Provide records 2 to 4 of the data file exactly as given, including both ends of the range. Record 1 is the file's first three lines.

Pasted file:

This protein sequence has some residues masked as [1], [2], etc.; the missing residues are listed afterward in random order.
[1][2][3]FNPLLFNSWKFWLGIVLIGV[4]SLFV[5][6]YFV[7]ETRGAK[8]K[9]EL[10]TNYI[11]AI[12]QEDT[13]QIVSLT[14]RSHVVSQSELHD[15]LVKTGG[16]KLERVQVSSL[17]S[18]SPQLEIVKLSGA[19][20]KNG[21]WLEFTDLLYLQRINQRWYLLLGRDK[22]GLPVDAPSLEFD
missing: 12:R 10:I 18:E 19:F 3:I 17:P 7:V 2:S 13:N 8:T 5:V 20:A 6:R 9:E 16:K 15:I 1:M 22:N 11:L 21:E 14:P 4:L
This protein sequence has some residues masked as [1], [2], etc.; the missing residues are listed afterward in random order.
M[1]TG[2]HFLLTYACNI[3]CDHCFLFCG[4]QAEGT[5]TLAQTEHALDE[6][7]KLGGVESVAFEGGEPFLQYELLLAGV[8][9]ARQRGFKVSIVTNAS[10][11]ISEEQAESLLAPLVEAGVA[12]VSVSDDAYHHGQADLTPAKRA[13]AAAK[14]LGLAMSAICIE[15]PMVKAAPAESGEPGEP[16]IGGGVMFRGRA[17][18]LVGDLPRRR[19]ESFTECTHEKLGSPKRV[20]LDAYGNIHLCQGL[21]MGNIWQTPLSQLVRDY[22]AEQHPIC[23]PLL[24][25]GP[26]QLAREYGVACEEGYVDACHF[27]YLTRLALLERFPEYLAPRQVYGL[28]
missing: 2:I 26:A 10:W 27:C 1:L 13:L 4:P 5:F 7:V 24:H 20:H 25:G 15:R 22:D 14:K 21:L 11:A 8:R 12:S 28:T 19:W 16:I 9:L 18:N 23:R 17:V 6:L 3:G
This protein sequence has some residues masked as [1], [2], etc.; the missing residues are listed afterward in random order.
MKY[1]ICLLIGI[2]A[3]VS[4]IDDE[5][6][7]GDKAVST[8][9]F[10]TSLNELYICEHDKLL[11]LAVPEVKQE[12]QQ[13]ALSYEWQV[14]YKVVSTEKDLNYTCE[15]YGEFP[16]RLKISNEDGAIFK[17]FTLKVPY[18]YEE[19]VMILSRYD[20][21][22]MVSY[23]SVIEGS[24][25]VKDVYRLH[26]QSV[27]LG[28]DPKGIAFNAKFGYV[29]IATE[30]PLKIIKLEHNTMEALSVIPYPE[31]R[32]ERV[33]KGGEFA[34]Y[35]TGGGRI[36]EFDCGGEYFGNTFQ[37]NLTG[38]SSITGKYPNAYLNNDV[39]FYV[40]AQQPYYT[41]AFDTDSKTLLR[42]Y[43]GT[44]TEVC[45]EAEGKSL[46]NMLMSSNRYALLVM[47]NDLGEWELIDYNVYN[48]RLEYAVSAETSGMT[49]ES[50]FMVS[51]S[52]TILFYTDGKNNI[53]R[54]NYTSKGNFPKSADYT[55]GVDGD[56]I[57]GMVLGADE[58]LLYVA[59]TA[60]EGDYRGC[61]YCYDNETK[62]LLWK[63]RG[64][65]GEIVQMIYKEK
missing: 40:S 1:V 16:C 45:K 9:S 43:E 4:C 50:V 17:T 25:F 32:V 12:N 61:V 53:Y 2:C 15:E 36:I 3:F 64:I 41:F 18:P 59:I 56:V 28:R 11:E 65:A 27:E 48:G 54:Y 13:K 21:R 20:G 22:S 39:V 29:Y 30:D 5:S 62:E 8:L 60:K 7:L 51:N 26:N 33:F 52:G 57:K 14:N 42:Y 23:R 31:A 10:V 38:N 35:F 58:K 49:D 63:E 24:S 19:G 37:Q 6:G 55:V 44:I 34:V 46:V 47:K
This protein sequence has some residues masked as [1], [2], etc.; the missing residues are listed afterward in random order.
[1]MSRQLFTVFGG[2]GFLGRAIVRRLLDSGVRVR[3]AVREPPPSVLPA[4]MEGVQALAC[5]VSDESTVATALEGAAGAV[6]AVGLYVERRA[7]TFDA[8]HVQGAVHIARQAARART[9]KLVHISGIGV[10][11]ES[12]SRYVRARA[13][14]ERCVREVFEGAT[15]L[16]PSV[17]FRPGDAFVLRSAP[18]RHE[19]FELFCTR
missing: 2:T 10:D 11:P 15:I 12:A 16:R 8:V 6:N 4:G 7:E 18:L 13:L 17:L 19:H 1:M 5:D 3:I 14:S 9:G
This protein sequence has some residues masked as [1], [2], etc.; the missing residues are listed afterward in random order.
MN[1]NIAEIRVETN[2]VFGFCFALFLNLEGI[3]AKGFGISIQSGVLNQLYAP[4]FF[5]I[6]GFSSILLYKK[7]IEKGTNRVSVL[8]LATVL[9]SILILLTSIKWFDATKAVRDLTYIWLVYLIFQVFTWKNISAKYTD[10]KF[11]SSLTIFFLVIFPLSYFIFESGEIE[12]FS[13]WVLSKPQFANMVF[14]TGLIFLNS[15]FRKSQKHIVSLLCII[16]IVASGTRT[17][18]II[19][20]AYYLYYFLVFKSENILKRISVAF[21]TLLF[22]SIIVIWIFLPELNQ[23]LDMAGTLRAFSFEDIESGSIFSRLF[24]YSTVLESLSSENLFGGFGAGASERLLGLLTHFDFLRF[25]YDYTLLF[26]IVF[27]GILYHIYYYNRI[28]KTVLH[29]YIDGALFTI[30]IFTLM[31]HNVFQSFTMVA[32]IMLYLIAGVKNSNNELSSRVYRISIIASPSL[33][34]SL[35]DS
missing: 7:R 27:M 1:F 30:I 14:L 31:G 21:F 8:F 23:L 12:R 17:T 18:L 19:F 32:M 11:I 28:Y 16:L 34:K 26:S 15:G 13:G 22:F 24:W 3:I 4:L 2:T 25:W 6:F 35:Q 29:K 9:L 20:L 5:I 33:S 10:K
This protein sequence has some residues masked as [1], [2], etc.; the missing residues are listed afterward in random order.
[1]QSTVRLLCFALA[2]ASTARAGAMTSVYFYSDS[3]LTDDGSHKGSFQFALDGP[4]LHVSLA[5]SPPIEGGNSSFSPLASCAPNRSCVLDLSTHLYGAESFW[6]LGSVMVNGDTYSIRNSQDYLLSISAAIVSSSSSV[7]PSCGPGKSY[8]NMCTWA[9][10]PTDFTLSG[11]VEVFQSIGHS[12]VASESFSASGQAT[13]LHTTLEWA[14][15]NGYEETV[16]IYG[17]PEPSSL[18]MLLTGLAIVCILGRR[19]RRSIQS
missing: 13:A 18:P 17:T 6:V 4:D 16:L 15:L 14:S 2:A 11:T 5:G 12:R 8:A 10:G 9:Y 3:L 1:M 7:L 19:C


This protein sequence has some residues masked as [1], [2], etc.; the missing residues are listed afterward in random order.
M[1]TG[2]HFLLTYACNI[3]CDHCFLFCG[4]QAEGT[5]TLAQTEHALDE[6][7]KLGGVESVAFEGGEPFLQYELLLAGV[8][9]ARQRGFKVSIVTNAS[10][11]ISEEQAESLLAPLVEAGVA[12]VSVSDDAYHHGQADLTPAKRA[13]AAAK[14]LGLAMSAICIE[15]PMVKAAPAESGEPGEP[16]IGGGVMFRGRA[17][18]LVGDLPRRR[19]ESFTECTHEKLGSPKRV[20]LDAYGNIHLCQGL[21]MGNIWQTPLSQLVRDY[22]AEQHPIC[23]PLL[24][25]GP[26]QLAREYGVACEEGYVDACHF[27]YLTRLALLERFPEYLAPRQVYGL[28]
missing: 2:I 26:A 10:W 27:C 1:L 13:L 4:P 5:F 7:V 24:H 20:H 25:G 15:R 22:D 14:K 21:L 11:A 8:R 12:S 28:T 19:W 16:I 9:L 18:N 23:R 17:V 6:L 3:G
This protein sequence has some residues masked as [1], [2], etc.; the missing residues are listed afterward in random order.
MKY[1]ICLLIGI[2]A[3]VS[4]IDDE[5][6][7]GDKAVST[8][9]F[10]TSLNELYICEHDKLL[11]LAVPEVKQE[12]QQ[13]ALSYEWQV[14]YKVVSTEKDLNYTCE[15]YGEFP[16]RLKISNEDGAIFK[17]FTLKVPY[18]YEE[19]VMILSRYD[20][21][22]MVSY[23]SVIEGS[24][25]VKDVYRLH[26]QSV[27]LG[28]DPKGIAFNAKFGYV[29]IATE[30]PLKIIKLEHNTMEALSVIPYPE[31]R[32]ERV[33]KGGEFA[34]Y[35]TGGGRI[36]EFDCGGEYFGNTFQ[37]NLTG[38]SSITGKYPNAYLNNDV[39]FYV[40]AQQPYYT[41]AFDTDSKTLLR[42]Y[43]GT[44]TEVC[45]EAEGKSL[46]NMLMSSNRYALLVM[47]NDLGEWELIDYNVYN[48]RLEYAVSAETSGMT[49]ES[50]FMVS[51]S[52]TILFYTDGKNNI[53]R[54]NYTSKGNFPKSADYT[55]GVDGD[56]I[57]GMVLGADE[58]LLYVA[59]TA[60]EGDYRGC[61]YCYDNETK[62]LLWK[63]RG[64][65]GEIVQMIYKEK
missing: 40:S 1:V 16:C 45:K 9:S 43:E 4:C 50:V 17:T 25:F 32:V 12:N 61:V 53:Y 2:C 15:E 36:I 3:F 64:I 41:F 18:P 59:I 56:V 28:R 11:E 65:A 27:E 48:G 54:Y 13:K 21:R 20:G 22:S 39:V 29:Y 30:D 5:S 62:E 8:L 60:K 7:L 51:N 26:N 33:F 52:G 57:K 14:N 42:Y 23:R 31:A 10:V 38:N 35:F 58:K 49:D 63:E 24:S 19:G 37:Q 6:G 55:V 44:I 34:V 46:V 47:K
This protein sequence has some residues masked as [1], [2], etc.; the missing residues are listed afterward in random order.
[1]MSRQLFTVFGG[2]GFLGRAIVRRLLDSGVRVR[3]AVREPPPSVLPA[4]MEGVQALAC[5]VSDESTVATALEGAAGAV[6]AVGLYVERRA[7]TFDA[8]HVQGAVHIARQAARART[9]KLVHISGIGV[10][11]ES[12]SRYVRARA[13][14]ERCVREVFEGAT[15]L[16]PSV[17]FRPGDAFVLRSAP[18]RHE[19]FELFCTR
missing: 2:T 10:D 11:P 15:I 12:A 16:R 8:V 6:N 4:G 7:E 18:L 13:L 17:L 19:H 1:M 5:D 3:I 14:S 9:G